Sri Lanka tax revenues up 11-pct to Nov; primary surplus
Feb 05, 2018 09:44 AM GMT+0530 | 0 Comment(s)
ECONOMYNEXT - Sri Lanka's revenues rose 11 percent to 1,656.8 billion rupees up to November 2017 and current spending rose at a slower 9 percent to 1,742 billion rupees, generating a revenue deficit of 85 billion rupees, lower than a year earlier, despite rising interest costs, official data showed.
In the nine months to December Sri Lanka posted a revenue deficit of 104 billion rupees or 0.9 percent of gross domestic product compared with about 0.6 percent of estimated GDP for 2017.
Capital spending rose 12 percent to 551.2 billion rupees, giving an overall deficit of 633.7 billion rupees for the 12 months or about 4.7 percent of GDP, higher than the full year target of 635 billion rupees.
The government had already said that the full year target of 4.6 percent of GDP will be missed, mostly due to drought related expenses.
The primary balance (all expenses before interest costs) was a positive 38.9 billion rupees, higher than a deficit of 30.5 billion rupees a year earlier as interest costs soared above capital spending.
Sri Lanka recorded a primary surplus as interest costs outstripped capital expenditure.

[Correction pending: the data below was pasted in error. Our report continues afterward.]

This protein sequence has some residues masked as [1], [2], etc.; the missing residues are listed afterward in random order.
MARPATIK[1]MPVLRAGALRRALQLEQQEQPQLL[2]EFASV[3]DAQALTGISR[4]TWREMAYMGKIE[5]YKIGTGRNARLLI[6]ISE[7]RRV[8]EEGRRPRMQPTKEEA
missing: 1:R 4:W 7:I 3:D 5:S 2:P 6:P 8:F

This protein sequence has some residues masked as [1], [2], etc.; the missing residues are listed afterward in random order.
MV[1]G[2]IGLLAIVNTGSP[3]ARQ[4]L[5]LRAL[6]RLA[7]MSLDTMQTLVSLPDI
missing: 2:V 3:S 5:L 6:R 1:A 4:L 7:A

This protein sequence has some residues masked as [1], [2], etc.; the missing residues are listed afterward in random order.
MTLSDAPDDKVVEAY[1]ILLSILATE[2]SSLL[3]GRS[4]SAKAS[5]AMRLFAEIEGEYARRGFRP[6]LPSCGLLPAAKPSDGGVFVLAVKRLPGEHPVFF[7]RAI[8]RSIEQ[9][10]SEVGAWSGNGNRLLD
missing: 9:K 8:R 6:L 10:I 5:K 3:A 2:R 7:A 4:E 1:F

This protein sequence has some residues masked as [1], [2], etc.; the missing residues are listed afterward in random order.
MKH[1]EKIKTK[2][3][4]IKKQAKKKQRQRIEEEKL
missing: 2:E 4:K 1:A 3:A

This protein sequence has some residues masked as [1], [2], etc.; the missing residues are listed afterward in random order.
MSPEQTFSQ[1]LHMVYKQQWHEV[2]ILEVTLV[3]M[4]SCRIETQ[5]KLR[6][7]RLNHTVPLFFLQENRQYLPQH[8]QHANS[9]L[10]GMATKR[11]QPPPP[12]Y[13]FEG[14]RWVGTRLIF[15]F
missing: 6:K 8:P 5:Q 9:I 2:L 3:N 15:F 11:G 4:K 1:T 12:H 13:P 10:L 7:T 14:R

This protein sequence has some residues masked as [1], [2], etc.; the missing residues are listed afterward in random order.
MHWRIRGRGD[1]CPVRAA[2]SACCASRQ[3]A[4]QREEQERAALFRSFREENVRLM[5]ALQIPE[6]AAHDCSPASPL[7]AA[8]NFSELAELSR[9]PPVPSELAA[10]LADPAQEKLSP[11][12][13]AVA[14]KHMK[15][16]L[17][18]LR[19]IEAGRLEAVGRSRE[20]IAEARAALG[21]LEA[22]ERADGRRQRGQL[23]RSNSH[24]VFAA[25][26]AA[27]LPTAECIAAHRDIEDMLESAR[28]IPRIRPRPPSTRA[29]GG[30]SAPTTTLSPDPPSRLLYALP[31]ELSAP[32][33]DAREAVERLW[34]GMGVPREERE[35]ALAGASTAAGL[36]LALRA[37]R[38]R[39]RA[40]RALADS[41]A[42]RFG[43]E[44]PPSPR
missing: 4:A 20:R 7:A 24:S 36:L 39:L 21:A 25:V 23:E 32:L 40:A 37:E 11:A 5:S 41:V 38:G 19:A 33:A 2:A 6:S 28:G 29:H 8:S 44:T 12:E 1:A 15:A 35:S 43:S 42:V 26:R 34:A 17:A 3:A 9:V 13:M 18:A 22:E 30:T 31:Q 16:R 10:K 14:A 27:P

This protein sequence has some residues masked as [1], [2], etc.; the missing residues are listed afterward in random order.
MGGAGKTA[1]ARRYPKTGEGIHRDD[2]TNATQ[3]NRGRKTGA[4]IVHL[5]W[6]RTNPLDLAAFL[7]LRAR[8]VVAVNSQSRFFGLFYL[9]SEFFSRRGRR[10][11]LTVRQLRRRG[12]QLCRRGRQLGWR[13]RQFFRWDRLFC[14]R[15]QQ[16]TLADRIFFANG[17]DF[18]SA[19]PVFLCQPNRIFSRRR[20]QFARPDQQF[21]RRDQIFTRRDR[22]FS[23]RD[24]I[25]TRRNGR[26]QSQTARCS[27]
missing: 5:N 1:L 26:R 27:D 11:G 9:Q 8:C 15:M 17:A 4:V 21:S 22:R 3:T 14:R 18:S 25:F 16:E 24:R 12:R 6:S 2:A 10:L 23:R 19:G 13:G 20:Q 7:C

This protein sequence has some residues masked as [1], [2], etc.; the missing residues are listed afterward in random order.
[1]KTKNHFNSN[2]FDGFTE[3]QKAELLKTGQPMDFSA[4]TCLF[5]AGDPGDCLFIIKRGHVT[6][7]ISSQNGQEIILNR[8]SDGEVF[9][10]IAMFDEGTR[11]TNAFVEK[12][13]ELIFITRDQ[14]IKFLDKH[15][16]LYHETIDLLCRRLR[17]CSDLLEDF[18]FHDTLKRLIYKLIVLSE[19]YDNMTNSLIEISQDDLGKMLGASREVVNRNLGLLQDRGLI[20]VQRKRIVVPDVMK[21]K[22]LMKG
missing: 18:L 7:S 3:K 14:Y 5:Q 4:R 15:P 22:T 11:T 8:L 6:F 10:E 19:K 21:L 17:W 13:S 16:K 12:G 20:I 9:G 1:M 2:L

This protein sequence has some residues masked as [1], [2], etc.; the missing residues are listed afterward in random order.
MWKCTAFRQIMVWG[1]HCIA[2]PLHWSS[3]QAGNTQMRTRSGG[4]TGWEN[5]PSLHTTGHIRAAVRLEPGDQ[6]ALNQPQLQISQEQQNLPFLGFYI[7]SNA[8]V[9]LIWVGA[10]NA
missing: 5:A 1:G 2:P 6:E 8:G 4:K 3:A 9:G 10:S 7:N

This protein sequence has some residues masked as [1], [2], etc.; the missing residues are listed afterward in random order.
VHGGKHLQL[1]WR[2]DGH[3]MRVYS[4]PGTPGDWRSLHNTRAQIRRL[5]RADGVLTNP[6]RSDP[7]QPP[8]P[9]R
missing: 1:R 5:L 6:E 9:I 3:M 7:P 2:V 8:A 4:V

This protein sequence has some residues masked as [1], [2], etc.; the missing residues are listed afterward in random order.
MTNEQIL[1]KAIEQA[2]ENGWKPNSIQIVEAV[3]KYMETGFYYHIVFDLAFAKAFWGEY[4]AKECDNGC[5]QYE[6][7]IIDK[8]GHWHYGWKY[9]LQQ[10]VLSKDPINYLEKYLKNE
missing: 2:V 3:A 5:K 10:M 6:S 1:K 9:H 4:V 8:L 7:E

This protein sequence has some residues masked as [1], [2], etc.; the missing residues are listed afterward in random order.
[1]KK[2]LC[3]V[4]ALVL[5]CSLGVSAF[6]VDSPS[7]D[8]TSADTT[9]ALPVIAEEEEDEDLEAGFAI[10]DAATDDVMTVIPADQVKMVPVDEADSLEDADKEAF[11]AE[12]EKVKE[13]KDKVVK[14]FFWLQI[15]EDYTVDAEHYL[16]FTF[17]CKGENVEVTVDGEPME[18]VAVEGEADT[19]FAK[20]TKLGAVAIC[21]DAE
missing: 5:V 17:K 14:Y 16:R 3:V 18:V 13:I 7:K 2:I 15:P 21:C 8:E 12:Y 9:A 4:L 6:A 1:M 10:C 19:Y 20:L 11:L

Interest cost was the fastest growing item rising 19 percent from a year earlier to 672 billion rupees. Public investment, the next highest growing expense rose 10.7 percent to 506 billion rupees.
The International Monetary Fund generally monitors the primary balance during a stabilization program as interest costs tend to rise after a balance of payments crisis and there is no pressure on authorities to keep interest rates down.
A central bank creates a balance payments crisis by printing money to keep rates down as credit demand goes up.
The excess printing of money and willy-nilly releases of liquidity by the domestic operations departments undermines the credibility of the dollar peg driving out foreign investors in bonds, creating further pressure on interest rates.
The central bank systematically printed money in 2015 and 2016 releasing a total of over 630 billion rupees into the banking system to initially create unstainable credit and then to sterilize dollar sales as foreign investors fled and exporters delayed conversion.
In the nine months to November Sri Lanka the Treasury had borrowed 287 billion rupees, higher than the 240 billion rupees a year earlier. Treasuries yields fell this year as bond buyers returned and private borrowings growth slowed, despite the central bank sterilizing dollar inflows by selling down T-bills to re-build external reserves. (Colombo/Feb0/2018)